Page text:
Projects Concern Manufacturing (PCM), on the cusp of celebrating its 30th anniversary serving the local contract electronics manufacturing market, has expanded its printing capabilities with the purchase of an ASM DEK Horizon iX screen printer.
Sean Flynn, the managing director of PCM, explains that in order to meet the changing needs of customers, there is an increasing demand for a more automated printing process. This spurred the company to venture into the market in search for a credible partner, with a high level of flexibility being a primary requirement.
“We did not really have the need for inline printing until a couple of years ago,” he explains. “We were using a group of EKRA semi-automatic printers which were offline and the nature of it was we were doing printing runs in the 50s, 100s and 1000s, so our work did not really warrant an inline printer at that stage. However, one customer needed to produce higher volumes – anything between 50 to 10 000 units a month – and asked us about our future printing plans, as well as the need for post-print inspection. You eventually get to a point where you realise that you are doing everything possible with a semi-automatic printer and it’s time for a more automated process.”
ASM DEK was chosen as the most suitable supplier because of its reputation, says Flynn: “The company has been around a long time and has a good name in the market. I believe that they will be around for the next 10 to 20 years, whereas a lot of the newer guys may not still be there, and that is a big plus for us.”
Before the company proceeded with the purchase of its new printer, ASM DEK’s local distributor Zetech facilitated an opportunity for PCM to test the printer with a demo machine. After an almost four-month trial period, Flynn felt ready to make the decision to purchase, but not before he had a helping hand to optimise the system for his purposes. “We had some of the technical guys from ASM DEK come and show us a few tricks,” he points out. “This was crucially important as this allowed our team to fully customise the printing process according to our manufacturing needs.”
The Horizon iX printer enabled PCM to meet several challenges and is helping the company prepare for the next five to 10 years in electronics manufacturing. This is thanks to a plethora of accuracy, productivity and speed advantages. Speaking on the benefits of the Horizon iX, Flynn says, “The big benefit of the Horizon is the HawkEye 1700 post-print verification tool. It is quicker and more intelligent than competing platforms in the same price range, so that was an added advantage for the printer. The overall quality was superior to anything else and the printer gave us the flexibility that we need. The printer has brought us to a more automated process; it has certainly given us the edge when we want speed, throughput and repeatability.”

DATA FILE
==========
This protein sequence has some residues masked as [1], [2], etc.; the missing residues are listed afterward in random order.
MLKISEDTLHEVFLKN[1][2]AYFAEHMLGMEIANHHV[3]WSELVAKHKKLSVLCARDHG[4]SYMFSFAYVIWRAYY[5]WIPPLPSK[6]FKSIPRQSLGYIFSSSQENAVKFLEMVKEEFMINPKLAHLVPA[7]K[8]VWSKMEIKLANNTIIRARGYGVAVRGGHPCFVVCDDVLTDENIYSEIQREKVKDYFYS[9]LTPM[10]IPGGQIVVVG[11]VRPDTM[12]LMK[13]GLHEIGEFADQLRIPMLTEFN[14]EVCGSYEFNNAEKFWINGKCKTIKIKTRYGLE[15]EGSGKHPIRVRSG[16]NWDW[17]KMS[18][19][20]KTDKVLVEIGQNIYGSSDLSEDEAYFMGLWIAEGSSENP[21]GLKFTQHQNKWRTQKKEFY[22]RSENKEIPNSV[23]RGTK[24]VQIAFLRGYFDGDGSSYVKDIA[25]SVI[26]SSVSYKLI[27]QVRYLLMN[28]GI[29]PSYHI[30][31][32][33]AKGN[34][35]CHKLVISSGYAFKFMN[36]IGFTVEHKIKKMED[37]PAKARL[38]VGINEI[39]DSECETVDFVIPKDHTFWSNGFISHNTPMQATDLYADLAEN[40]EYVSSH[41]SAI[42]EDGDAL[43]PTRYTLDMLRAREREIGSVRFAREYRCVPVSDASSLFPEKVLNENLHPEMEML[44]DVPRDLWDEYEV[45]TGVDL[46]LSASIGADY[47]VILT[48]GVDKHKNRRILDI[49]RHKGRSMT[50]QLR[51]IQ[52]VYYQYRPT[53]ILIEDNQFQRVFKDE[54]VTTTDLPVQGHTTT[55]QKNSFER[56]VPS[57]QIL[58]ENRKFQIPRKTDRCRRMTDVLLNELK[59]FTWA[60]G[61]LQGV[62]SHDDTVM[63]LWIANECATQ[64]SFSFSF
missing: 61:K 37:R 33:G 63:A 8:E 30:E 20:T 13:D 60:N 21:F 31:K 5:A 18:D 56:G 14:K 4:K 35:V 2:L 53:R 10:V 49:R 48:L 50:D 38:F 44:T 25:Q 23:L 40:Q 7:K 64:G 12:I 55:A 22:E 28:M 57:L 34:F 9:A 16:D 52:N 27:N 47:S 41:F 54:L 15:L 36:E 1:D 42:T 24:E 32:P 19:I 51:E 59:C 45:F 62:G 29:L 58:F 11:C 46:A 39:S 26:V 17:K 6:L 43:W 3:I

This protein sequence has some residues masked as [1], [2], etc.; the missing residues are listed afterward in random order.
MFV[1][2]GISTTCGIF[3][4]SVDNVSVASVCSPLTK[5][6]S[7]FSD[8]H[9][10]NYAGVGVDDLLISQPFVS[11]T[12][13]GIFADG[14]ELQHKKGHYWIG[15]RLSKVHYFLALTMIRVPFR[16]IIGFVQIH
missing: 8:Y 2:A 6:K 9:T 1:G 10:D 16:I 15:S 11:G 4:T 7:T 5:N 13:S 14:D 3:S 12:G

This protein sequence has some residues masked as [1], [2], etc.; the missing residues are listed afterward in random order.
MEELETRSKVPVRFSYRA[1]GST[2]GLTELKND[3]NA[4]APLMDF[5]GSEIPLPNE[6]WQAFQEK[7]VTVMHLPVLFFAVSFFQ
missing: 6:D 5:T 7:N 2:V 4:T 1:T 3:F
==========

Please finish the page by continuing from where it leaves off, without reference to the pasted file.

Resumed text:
Looking to the future, Flynn believes PCM has the capabilities to be truly global. As an experienced player in the South African market with a large distribution to local firms, the company unquestionably has the experience required. Flynn is adamant that providers will need to be flexible in order to stay ahead of the changing printing landscape.
As component manufacturers are making things miniscule with multiple points, printers will need to adapt their technology to be far finer. From an accuracy point of view, he envisions future challenges with screens, stencils and depositing paste on to small boards.
Flynn concludes, “We’ve gone from not owning a single automatic printer other than two MY500 jet printers, to a situation where we now have four printers with three being ASM DEK Horizon iX.”
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